Chinese Premier Li Keqiang attends the 3rd Regional Comprehensive Economic Partnership (RCEP) Summit in Bangkok, Thailand, Nov. 4, 2019. (Photo: Xinhua)
BANGKOK, Nov. 4 (Xinhua) -- Fifteen participating countries of the Regional Comprehensive Economic Partnership (RCEP) will start legal preparations for the signing of the mega free-trade pact in 2020, after concluding text-based negotiations and essentially all market access issues.
"Against the backdrop of a fast-changing global environment, the completion of the RCEP negotiations will demonstrate our collective commitment to an open trade and investment environment across the region," leaders of the RCEP countrie said in a joint statement at a summit here on Monday.
Chinese Premier Li Keqiang called the latest progress in the seven-year-long RCEP negotiations "a major breakthrough in the construction of an East Asia free trade area, which would boast the largest population, most diversified membership and greatest potential for development."
SIGNING NEXT YEAR
The RCEP agreement is "intended to further expand and deepen regional value chains for the benefits of our businesses, including small and medium enterprises, as well as our workers, producers, and consumers," the leaders said in the statement, noting they have tasked legal scrubbing to start for signing in 2020.
Officially launched in 2012, the RCEP brings together the 10 member countries of the Association of Southeast Asian Nations (ASEAN) and their six trade partners in the region, namely China, Japan, South Korea, India, Australia and New Zealand.
Once signed, it will form the largest free-trade agreement in Asia, covering 47.4 percent of the world's population, and accounting for 32.2 percent of global GDP, 29.1 percent of trade worldwide and 32.5 percent of global investment.
"ASEAN will benefit from increased market access to trading partners," Thai Prime Minister Prayut Chan-o-cha said after hosting the 35th ASEAN summit and related meetings.
However, the breakthrough deal did not include India, which still has significant outstanding issues with other members.
"All RCEP participating countries will work together to resolve these outstanding issues in a mutually satisfactory way," the leaders said in the statement. "India's final decision will depend on satisfactory resolution of these issues."
Zhang Xuegang, researcher and vice president of the Southeast Asia and Oceania Research Center of China Institute of Contemporary International Relations, said the RCEP negotiations involved pragmatic areas including each country's industries, market access and trade balance, "which are directly related to people's livelihood."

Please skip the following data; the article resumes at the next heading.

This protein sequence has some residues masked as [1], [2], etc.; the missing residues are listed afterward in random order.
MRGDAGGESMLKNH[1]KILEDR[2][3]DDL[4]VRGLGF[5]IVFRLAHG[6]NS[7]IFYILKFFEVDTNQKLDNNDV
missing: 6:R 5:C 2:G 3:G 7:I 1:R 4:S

"It is reasonable that the countries have been cautious in the talks," Zhang said.
LARGEST WIN-WIN AGREEMENT
"The RCEP is a multilateral trade cooperation, which means its structure is truly meant to benefit all participating countries because all will be governed under the same trade rules," Neak Chandarith, director of the Cambodia 21st Century Maritime Silk Road Research Center (CMSRRC) of the Royal University of Phnom Penh, told Xinhua.
The RCEP will reduce trade barriers coupled with enhanced market access and will make each RCEP member more attractive to foreign investors and encourage cross-border investments amongst RCEP members, he added.
It will have a positive role in boosting economic development of all participating countries, and will help them integrate further with the global economy, said Yu Miaojie, vice president of National School of Development at Peking University.
"The three major areas of goods trade, services trade and investment will be greatly enhanced among the participating countries, thus also strongly boosting the cultural and people-to-people exchanges among the countries," Yu told Xinhua.
The RCEP will also promote trade liberalization in the region, further entrenching the region's importance to economic growth and global trade. "All sides will benefit from this pact when it becomes a reality," Cambodian Ministry of Commerce Undersecretary of State and Spokesman Seang Thay said.
According to Joseph Matthews, a senior professor at the BELTEI International University in Phnom Penh, the RCEP will open a new door of opportunity for the least developed countries such as Cambodia, Laos, Vietnam and Myanmar in the bloc.
The end result of the RCEP will be the largest "win-win agreement and partnership of its own kind that has never been reached in the world," he said.
Chheang Vannarith, president of the Phnom Penh-based Asian Vision Institute, said the RCEP embeds both economic and strategic principles between ASEAN and the six countries, and it will contribute to promoting a multilateral trading system.
"It will be a big push to counter protectionism and unilateralism," he told Xinhua.
Mey Kalyan, a senior advisor to Cambodia's Supreme National Economic Council, said the conclusion of the RCEP will definitely have great importance at a time when the world economy is losing its balance due to uncertainty, protectionism and unilateralism.
"The RCEP is expected to bring a sense of certainty and normalcy, although it will still have only a small impact at its early stage," he said.
Aaron Jed Rabena, a research fellow at the Manila-based think tank Asia Pacific Pathways to Progress Foundation, told Xinhua that the conclusion of negotiations and the implementation of the RCEP will open up new alternative markets for the participating countries and help them ward off protectionist measures.
"It (RCEP) is not just a testament to liberalized trade among ASEAN members and partners. It is also a proof that many countries are in support of freer trade, an open global economy, and uphold the credibility of international regimes," Rabena said.
"RCEP will have a significant effect in shaping the present world economy by ensuring that more countries through a multilateral FTA still prefer or are committed to liberalized trade," Rabena added.